- Health Concerns
- Easy Healthy Recipes
- Dr. Ben Kim's Radio Show
You are here
How to Make Healthy Spring Rolls
Posted by Dr. Ben Kim
During our last visit to see the grandparents, my mom surprised us with a lovely plate of vegetable spring rolls. Not the kind that are deep-fried, but ones made with rice paper and filled with an assortment of fresh vegetables and avocado.
Here's a photo that I took before we plowed through our surprise appetizer:
To make healthy vegetable spring rolls, you'll need dry rice paper that comes in flat circles. You can find rice paper in the Asian section of your local grocery store or in most Asian food shops.
Here are a few video clips courtesy of CHOW.com's YouTube channel that show how to work with rice paper:
How to Soften Rice Paper Before Rolling:
How to Put Spring Rolls Together:
How to Keep Healthy Spring Rolls Fresh Before Serving:
To review a few key points:
Be sure to allow excess water to drip off of rice paper before laying the paper down on your rolling board.
Lay softer ingredients down first to create some padding to prevent crunchier ingredients from tearing your rice paper.
Roll firmly enough to prevent tearing while eating, but don't make them so firm that your filling ingredients puncture the rice paper.
To keep your healthy spring rolls fresh before serving, cover with a moist dish towel. Don't put rolls in the refrigerator, as the rice paper will harden.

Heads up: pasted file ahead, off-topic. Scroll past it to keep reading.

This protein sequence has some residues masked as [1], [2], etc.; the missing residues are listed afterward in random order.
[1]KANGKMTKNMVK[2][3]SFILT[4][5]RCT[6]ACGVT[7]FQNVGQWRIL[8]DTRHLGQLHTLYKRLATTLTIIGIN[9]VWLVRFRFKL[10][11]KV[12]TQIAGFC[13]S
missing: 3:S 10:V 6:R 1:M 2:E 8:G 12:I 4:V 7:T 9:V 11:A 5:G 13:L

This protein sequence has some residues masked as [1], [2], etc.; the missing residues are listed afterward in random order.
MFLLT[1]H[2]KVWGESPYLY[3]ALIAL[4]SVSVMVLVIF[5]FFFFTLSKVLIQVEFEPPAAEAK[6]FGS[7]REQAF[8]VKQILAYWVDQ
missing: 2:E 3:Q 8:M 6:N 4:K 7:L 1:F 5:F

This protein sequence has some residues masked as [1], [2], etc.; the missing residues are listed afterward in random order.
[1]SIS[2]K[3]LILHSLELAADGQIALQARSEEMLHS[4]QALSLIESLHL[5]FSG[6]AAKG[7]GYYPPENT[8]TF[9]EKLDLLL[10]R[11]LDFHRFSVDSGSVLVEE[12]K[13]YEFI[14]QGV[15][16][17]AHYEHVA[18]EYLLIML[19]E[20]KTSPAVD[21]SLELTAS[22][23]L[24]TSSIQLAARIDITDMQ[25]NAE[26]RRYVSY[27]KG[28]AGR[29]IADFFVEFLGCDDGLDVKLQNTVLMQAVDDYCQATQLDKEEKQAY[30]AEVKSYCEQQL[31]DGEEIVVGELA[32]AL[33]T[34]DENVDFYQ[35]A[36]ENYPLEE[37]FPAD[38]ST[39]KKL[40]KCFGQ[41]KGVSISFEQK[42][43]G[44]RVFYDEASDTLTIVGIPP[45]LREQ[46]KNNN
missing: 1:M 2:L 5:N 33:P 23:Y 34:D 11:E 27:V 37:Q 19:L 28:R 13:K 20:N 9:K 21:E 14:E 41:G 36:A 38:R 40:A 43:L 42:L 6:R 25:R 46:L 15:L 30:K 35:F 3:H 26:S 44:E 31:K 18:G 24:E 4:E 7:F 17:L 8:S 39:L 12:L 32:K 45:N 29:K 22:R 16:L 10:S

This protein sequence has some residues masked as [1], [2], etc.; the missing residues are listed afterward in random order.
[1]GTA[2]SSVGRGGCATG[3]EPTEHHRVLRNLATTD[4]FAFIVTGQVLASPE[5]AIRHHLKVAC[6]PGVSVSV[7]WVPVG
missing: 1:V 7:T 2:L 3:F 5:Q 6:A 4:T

My mom likes using a piece of lettuce as the first layer to help prevent tearing. She typically adds shredded carrots, shredded bell pepper, cucumber strips, and avocado slices on top, then rolls them up to serve.
If you use cucumber strips, cut your cucumbers into quarters lengthwise, then slice off the inner portion from each quarter to remove the seeds and juicy flesh surrounding the seeds.
If you don't remove the seeds and juicy inner pulp, your rolls will get a bit mushy.
Use a knife to slice your de-seeded cucumber quarters into thin strips.
Our favourite dipping sauce is made by combining one tablespoon of Dijon mustard with about three or four tablespoons of soy sauce and and giving this combo a quick whisk.
The first one or two tries may require a bit of trial and error, but trust me in knowing that once you get the hang of making your own healthy spring rolls, you'll be grateful to have them as a go-to dish for any occasion - you can't get these rolls just anywhere, so family and friends tend to be delighted with them.
If you have any ingredient ideas for healthy spring rolls, please consider sharing via the comments section below. Thank you.
Addendum on July 15, 2014
Here are some photos that I took of some healthy rolls that Margaret made with half a soft-boiled egg along with our regular assortment of vegetables in each roll:
To receive newly published articles and recipes like this one, stay in touch with us via
Please Rate This